And Dr Fung has 2200 diabetic patients he's fasted out of diabetes and into health and none of them has turned into Montgomery Burns.

                          I can still hammer curl 35lb and straight curl 20lb for 20+ reps. Which isn't too far off my brother who never fasted and works out regularly. I also have the top 2 of a 6 pack showing now that hasn't seen the light of day since I was 18. And this without working them out.

                          Thanks.
                          Srinath.

                          Comment


                          • #14
                            I can't follow all of your ramblings, friend.

                            So answer this: where do you get your protein from? W/o oral protein, you body starts to cannibalize it's own, muscle going first and heart last.

                            Comment


                            • #15
                              Your body basically needs less than .8 gm protein per Kg of body weight. That would for me be under 50gm.
                              Maybe it eats that in muscle. Possibly it does eat that as muscle but it also would be eating the oldest weakest most decrepit parts first,

                              Or maybe it doesn't but it pales in comparison to the 300 of fat I'd be burning.

                              Anyway Dr Fung has this to say in this link.

                              https://intensivedietarymanagement.c...sting-part-14/

                              So the main question is this – if you fast for long enough, doesn’t your body start to burn muscle in excess of what it was doing previously in order to produce glucose for the body. Hell, no.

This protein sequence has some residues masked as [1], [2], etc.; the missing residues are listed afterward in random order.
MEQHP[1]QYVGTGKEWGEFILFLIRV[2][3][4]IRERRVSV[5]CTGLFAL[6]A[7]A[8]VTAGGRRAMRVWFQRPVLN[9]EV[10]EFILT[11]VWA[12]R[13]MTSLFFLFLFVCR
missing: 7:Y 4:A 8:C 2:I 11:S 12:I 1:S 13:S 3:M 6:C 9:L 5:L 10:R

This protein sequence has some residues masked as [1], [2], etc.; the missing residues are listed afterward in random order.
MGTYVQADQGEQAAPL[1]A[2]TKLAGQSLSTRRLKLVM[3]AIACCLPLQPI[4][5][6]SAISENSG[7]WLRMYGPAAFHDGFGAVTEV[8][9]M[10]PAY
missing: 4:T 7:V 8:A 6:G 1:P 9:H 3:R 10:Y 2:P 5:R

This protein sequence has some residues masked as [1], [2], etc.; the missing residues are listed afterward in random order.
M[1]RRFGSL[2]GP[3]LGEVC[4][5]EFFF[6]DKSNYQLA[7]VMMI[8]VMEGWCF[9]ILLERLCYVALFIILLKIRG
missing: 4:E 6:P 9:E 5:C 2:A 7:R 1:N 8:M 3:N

However he has graphs that show muscle burn, but somehow its the same or lower rate than it did before the fast ??? Weird. I cant understand that graph.

                              BTW I discovered Dr Fung about 10 days into my 20 day fast, after which I have never even done a 10 dayer. So I marched on cluelessly but I had no symptoms that I was burning anything other than fat. However I have no trouble moving the same stuff I used to find @ my limit even when I was 238lb.

                              Anyway look at that graph, the blue line is protein, 0 is the day you start the fast. Its higher before you start fasting, but well I guess then you're eating and replenishing muscle I guess. The blue line is lower and lower as you fast, but you aren't eating. No idea.

                              Anyway most of my fasts have several traces of protein in it, I eat mayo, 1/2 and 1/2 in my coffee, I likely get 10-20 gm that way. But I am also confused by Dr Fung's post and I am glad I am not seeing much muscle deterioration in my own case. Maybe it eats the worst, weakest, oldest most decrepit - which I think is almost obvious. Which is why body builders do IF.

                              Thanks.
                              Srinath.

                              Comment

                              Working...
                              X